And if you go to the gym, it’s bicep/biceps. Common usage usually wins out over neo-Latin hybrids. Even in English, we wouldn’t say “two-heads muscles”.

    As for radius:
    radius |rādēəs|noun (pl. radii |ˈrādēˌī|or radiuses) …

    Let me consult my medium about media? Hmmmm, she says when one brings in foreign words that we apply English rules to them … but that there are always a few latin-philes who keep on using the Latin plurals … and that media is a collective noun and it’s ok to use a singular verb with it (same for data).

    And then there is Toyota with their completely screwed up plural for the Prius! They did it by vote and the ironic thing was that the proper Latin plural wasn’t even a choice. LMAO!

    spacecraft |spāsˌkraft| noun (pl. same or -crafts)

    gyro 1 |jīrō| noun (pl. -ros)
    short for gyroscope or gyrocompass .
    gyro 2 |yērō; zh irō|
    noun ( pl. -ros)
    a sandwich made with slices of spiced meat cooked on a spit, served with salad in pita bread.

    Either way … it is gyro – gyros.

    Kudos is the only one in that group that definitely has no singular form … as far as I know.

    I agree with Keith … sounds to me like you have the fish-fishes byspel backwards.

  • Emma

    I also thought it was pretty clear that my rule about changing some unvoiced sounds to voiced ones ONLY applied when they were immediately followed by an /s/ or /z/ sound; of course I pronounce “thistle” and “this’ll” differently. In fact, I admit that not every word that ends in the unvoiced “th” or /f/ will have the consonant change, but that SOME will, but that obviously in whatever Western American dialect I speak more words than not DO have the consonant change, and that that most other English dialects seems to have a similar, though not identical, pattern. (For example, someone else commented that the correct plural for “roof” is “roofs”, while I would say that to me the correct plural is “rooves”, at least in pronunciation.)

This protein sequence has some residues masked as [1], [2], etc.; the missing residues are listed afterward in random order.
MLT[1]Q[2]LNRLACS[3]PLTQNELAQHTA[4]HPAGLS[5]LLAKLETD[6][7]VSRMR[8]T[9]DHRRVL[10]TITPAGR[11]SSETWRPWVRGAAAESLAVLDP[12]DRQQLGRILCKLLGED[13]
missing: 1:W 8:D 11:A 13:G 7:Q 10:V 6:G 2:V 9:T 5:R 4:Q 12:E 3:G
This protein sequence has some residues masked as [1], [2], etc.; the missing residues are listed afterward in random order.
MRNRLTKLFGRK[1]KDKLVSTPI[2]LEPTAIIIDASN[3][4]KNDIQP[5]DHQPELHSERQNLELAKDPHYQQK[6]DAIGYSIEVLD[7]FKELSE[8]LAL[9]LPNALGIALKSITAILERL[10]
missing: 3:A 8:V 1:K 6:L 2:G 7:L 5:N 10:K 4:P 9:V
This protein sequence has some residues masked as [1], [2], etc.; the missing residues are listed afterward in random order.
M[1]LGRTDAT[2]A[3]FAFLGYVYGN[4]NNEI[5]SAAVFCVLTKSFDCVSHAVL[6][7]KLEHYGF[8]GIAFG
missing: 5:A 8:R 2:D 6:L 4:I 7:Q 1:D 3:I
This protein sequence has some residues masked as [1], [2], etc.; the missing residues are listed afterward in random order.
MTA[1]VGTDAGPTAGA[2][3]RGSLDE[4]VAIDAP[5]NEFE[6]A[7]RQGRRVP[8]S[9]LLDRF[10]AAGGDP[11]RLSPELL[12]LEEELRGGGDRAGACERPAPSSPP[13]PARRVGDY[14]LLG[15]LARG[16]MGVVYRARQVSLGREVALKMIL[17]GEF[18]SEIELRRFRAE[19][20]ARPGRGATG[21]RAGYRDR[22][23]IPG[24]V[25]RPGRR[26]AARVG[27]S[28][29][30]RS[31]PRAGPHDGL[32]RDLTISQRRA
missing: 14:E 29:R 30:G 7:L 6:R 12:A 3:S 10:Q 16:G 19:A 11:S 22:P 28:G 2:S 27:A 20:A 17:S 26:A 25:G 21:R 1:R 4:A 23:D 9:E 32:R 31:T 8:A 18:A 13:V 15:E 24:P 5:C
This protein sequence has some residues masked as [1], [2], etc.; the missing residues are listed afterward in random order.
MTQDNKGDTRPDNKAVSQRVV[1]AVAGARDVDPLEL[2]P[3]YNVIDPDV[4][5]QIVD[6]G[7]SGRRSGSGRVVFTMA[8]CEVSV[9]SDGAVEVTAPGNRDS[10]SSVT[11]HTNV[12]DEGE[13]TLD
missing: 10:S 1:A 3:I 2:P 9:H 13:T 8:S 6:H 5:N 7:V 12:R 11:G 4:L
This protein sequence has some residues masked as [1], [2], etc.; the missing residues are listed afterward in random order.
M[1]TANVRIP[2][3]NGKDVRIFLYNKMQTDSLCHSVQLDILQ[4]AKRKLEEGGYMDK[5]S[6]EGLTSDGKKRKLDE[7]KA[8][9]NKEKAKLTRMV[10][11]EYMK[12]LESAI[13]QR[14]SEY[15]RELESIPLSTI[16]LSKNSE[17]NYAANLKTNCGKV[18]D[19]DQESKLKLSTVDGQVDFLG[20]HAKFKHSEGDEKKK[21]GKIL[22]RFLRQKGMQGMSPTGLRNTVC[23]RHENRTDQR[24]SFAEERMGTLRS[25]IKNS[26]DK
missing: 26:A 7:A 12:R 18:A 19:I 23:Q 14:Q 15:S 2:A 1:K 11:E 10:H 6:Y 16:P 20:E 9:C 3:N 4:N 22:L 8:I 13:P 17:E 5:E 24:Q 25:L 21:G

In regards to “medium/media”, I would say that media (at least in the context of visual art) is not a singular word, but that it is always “medium”, and that the plural can be either “media” or “mediums” (though “media” is more common). I couldn’t speak for other fields, though, or even all other artists, but this is the way I usually hear it used.

  • venqax

    Stick to your guns Emma and other Emmae. The rules you refer to are generally correct for American, anyway. Seems like some of the problems here just stem from a lack of understanding that national standards differ. You can say, “In American English it’s spelled color”, and invariabley someone will reply, “I don’t think that’s right. I’m from Worcestistashastashistashire (pronounced Wussa) and we spell it colour.”

    Even bigger problems arise from those that just don’t believe there are any standards at all for these things. Or the standard is just whatever most people say. Most people don’t know data is plural? Oh, then it’s not plural. I guess just declaring wrong right is cheaper than educating people. I hope they arent adopting that standard for airplanes and bridges.

    For example, from the online dictionary (not exactly pedantic):
    -ceps comb. form of caput “head” (see head). Despite the -s it is singular, and classicists insist there is no such word as bicep.
    I don’t know about classicists, but as a normally educated person, I knew this already. Is this really difficult?

  • venqax

    These “rules” aren’t very useful; especially for Latin/Greek words, they’re more likely wrong than right

    You have a point, but a limited one. Regardless of how plurals were actually formed in Greek or Latin (declensions? Are you serious? lol)
    conventions have formed in various arenas regarding how the “pseudo-Latin/Greek” plurals are formed for terms of art. In mathematics, e.g., the plural of formula is formulae, among zoologists 2 or more are octopi. Among normal people they are, of course, formulas and octopuses. No need to go wildly romanizing words that have been English for so many anni, annis…pardon while I declent…annos, annorum…

  • venqax

    This is odd. First:

    Also worth noting is the fact that in words ending in the unvoiced “th” sound (such as “moth”), the final sound is usually changed to a voiced “th”

    Then:

    Can you distinguish between “thistle” and “this’ll”?

    Well, yeah. Can you distinguish between word endings and word beginnings? Weird.